Selfies and smartphones blamed for rise in head lice among schoolchildren

Experts issue warnings about sharing of smartphone screens amid ‘major infestation’

 

Selfies and the sharing of smartphone screens are being blamed for an increase in nits and head lice among schoolchildren.

Head lice require head-to-head contact to spread and experts say this is happening more regularly as young people spend more time looking into screens together.

Pharmacist Caitriona O’Riordan of the Irish Pharmacy Union executive said that while head lice used to be an issue confined to pre-schools and primary schools, they are becoming a growing problem in secondary schools.

“Normally teenagers wouldn’t be [in] as close proximity to each other as primary school children, but selfies and smartphones have changed that,” she said.

Sinead O’Reilly, a specialist who deals with head lice in Rush, Co Dublin, said head lice are affecting up to 60 per cent of children in primary schools in her local area.

“There is a major infestation right now in our schools. Years ago, you may have seen breakouts at certain school times, but in the last number of years, head lice cases have been consistent,” she said.

“Children are spending more time together on play dates, hugging, touching heads taking selfies or looking into screens together. Head lice need head-to-head contact to be able to move from one host to another.”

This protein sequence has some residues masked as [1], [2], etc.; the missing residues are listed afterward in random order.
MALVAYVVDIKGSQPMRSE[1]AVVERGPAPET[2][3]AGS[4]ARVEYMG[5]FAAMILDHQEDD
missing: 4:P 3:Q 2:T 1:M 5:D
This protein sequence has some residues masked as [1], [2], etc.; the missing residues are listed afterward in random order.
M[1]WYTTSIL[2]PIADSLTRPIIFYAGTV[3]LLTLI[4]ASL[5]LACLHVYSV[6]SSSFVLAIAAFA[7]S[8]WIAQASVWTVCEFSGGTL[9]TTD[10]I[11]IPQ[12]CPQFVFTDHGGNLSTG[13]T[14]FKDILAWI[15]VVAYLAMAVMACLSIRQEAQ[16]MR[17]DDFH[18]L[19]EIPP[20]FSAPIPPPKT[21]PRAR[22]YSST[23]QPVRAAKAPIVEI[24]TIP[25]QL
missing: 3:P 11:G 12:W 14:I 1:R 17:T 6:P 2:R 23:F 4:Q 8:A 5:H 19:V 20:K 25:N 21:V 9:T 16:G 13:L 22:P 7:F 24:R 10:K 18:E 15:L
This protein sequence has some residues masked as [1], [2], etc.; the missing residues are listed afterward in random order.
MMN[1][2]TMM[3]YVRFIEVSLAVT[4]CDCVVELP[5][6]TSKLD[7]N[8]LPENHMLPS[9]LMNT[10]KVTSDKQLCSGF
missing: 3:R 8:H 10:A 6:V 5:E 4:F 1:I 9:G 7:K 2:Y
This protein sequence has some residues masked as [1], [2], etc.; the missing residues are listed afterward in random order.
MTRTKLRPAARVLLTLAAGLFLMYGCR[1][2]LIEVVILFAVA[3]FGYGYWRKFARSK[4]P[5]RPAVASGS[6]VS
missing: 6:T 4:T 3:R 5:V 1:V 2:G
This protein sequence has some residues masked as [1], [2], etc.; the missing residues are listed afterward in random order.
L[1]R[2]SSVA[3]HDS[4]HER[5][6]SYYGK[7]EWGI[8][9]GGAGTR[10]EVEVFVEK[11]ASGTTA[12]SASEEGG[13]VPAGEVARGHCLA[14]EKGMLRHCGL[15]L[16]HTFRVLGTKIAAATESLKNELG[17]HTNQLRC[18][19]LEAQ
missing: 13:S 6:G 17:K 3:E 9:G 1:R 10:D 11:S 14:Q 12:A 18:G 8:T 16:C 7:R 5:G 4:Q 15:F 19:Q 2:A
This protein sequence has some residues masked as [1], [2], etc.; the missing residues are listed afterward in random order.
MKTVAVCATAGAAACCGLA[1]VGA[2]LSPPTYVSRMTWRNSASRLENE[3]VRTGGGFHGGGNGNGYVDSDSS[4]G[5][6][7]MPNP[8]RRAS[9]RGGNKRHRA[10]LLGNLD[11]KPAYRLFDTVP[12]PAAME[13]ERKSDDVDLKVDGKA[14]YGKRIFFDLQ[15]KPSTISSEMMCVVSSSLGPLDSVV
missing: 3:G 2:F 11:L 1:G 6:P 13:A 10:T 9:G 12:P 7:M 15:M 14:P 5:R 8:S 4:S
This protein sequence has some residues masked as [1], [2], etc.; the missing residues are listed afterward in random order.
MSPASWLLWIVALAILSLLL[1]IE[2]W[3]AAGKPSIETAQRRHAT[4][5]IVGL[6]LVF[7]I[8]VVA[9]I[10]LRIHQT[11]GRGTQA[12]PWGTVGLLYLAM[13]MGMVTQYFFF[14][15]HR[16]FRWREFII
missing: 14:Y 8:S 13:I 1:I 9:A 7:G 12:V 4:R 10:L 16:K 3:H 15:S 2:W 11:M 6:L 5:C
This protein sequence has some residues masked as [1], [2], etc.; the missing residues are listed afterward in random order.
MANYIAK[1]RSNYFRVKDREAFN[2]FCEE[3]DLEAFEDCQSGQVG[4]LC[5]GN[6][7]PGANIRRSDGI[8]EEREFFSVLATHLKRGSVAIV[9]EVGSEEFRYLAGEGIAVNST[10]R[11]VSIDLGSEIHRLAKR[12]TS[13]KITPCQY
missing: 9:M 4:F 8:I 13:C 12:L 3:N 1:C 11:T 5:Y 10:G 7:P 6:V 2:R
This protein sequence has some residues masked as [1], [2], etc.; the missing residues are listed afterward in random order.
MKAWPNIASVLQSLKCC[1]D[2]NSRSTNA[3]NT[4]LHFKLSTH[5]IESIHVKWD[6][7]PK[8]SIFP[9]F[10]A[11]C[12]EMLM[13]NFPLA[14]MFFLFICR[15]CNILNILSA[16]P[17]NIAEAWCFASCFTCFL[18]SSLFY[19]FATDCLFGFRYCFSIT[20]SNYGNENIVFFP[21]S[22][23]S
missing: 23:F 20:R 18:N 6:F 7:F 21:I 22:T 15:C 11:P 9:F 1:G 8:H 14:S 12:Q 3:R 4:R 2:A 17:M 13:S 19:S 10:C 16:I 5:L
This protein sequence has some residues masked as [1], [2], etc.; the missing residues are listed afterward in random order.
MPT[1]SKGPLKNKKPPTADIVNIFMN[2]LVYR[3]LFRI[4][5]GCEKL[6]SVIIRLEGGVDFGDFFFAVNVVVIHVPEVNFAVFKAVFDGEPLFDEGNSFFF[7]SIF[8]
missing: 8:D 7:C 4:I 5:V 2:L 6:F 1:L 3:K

The Irish Pharmacy Union estimates that about 10 per cent of children will have head lice between the ages of four and 16.

It does not have updated data to show if this has increased in recent years, though pharmacists anecdotally report a rise in demand for hair lice medication.

A 2017 study in the UK involving 200 children found 62 per cent who had a tablet or smartphone had picked up head lice in the past five years, compared with 29 per cent without.

Prevalence rates

The study also highlighted how the incidence of head lice was increasing, with 45 per cent of participants having had head lice at some point in the previous five years, compared with the 8 per cent prevalence rates in the past.

Dr Mary Casey of the UCD school of nursing, who has carried out research on head lice, said it was reasonable to assume that greater sharing of devices will increase the incidence.

“There is also a strong suggestion anecdotally that the lice are globally growing immune to the chemical [treatment] products due to overuse or misuse of these products – a bit like the situation with antibiotics and MRSA,” she said.

A spokeswoman for the HSE said that while there have been theories that the use of technology has increased the transmission of head lice, this had never been proven.

She said the UK statistics were based on a small study in a specific population, and more research in this area was needed.

Head lice are grey or brown insects that live close to the scalp. Nits are empty eggs left behind when lice hatch and can be white, yellow or brown.

Official advice to parents from the HSE is to check children’s hair every week with a “detection comb” and to use a medication lotion for treatment.

In recent times “delousing salons” have appeared in Dublin, Cork and elsewhere to help reluctant parents who cringe at the idea of picking out head lice one by one.

Ms O’Riordan said these salons were no more effective than medication lotions but were become more popular among some time-pressed parents.